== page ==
Authority

Sections 25-7-105(1)(b) and 25-7-109(2)(h) and -109(4), C.R.S. (1999) authorize the Commission to adopt emission control regulations and emission control regulations relating to hazardous air pollutants respectively.

Purpose

Effectuation of the additional and new area source deferrals would provide the Division with additional time to obtain sufficient information to determine whether a permanent deferral for these types of sources is warranted. In addition, if the deferrals are not effectuated, the Division's Title V program will be processing permits for 445-660 facilities as of December 9,2000.

Adoption of the federal amendments to 40 C.F.R. part 63, subparts M, N, O, T, U, X, DD, YY, EEE, and JJJ, and new federal standards in 40 C.F.R. part 63, subparts EEE, OOO, RRR, and VVV will make these revised NESHAPs and new NESHAPs enforceable under Colorado law.

Effectuation of the deferrals and adoption of the amendments to the existing NESHAPs and new NESHAPs will not impose upon sources additional requirements beyond the minimum required by federal law, and may benefit the regulated community by providing sources with up-to-date information.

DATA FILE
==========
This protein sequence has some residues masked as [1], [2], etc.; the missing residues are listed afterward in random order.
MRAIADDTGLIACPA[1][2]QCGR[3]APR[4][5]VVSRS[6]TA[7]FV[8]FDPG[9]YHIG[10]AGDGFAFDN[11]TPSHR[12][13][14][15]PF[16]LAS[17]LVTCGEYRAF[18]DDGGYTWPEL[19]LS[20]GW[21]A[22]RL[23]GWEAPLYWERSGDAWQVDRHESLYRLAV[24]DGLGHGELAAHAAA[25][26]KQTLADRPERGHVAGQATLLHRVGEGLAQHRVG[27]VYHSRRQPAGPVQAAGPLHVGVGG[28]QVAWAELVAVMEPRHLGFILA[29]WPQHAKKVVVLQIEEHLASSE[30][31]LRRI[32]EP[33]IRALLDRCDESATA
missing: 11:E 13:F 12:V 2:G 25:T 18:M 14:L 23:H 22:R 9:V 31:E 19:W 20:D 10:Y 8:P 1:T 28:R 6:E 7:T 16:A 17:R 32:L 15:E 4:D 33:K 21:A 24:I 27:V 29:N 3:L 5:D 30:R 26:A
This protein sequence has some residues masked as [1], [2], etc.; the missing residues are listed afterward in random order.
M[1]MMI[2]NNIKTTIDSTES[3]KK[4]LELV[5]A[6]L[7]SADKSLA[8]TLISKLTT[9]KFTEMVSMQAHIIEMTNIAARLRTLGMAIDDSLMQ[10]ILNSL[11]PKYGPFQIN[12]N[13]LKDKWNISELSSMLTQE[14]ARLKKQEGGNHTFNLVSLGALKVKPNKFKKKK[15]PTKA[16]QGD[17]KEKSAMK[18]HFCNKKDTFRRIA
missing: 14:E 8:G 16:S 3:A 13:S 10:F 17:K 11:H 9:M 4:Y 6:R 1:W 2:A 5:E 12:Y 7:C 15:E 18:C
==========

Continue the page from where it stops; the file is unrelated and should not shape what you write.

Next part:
VI.N. June 21,2001

Incorporations by reference of Federal Amendments to 40 C.F.R. parts 61 and 63, and a. New Federal Standard in 40 C.F.R. part 63 into Regulation No. 8, Parts A and E

Background

This Statement of Basis, Specific Statutory Authority and Purpose complies with the requirements of the Administrative Procedures Act, C.R.S. (1988), Sections 24-4-103(4) and (12.5) for adopted or modified regulations, and with the requirements of Federal regulations incorporated by reference.

Prior to the 1990 Clean Air Act Amendments, section 112 of the Clean Air Act was enacted to help reduce the levels of air toxics emissions nationwide; EPA was given the authority to promulgate national health-based standards (40 C.F.R. part 61). However, the 1990 Clean Air Act Amendments established Title III that amended section 112 of the Clean Air Act to provide EPA with the authority to establish national technology-based standards (40 C.F.R. part 63) to reduce the emission of hazardous air pollutants (HAPs) from sources that emit such pollutants. Both parts 61 and 63 standards are called National Emission Standards for Hazardous Air Pollutants (NESHAPs). However, the part 63 standards have also been called Maximum Achievable Control Technology (MACT) standards.

Basis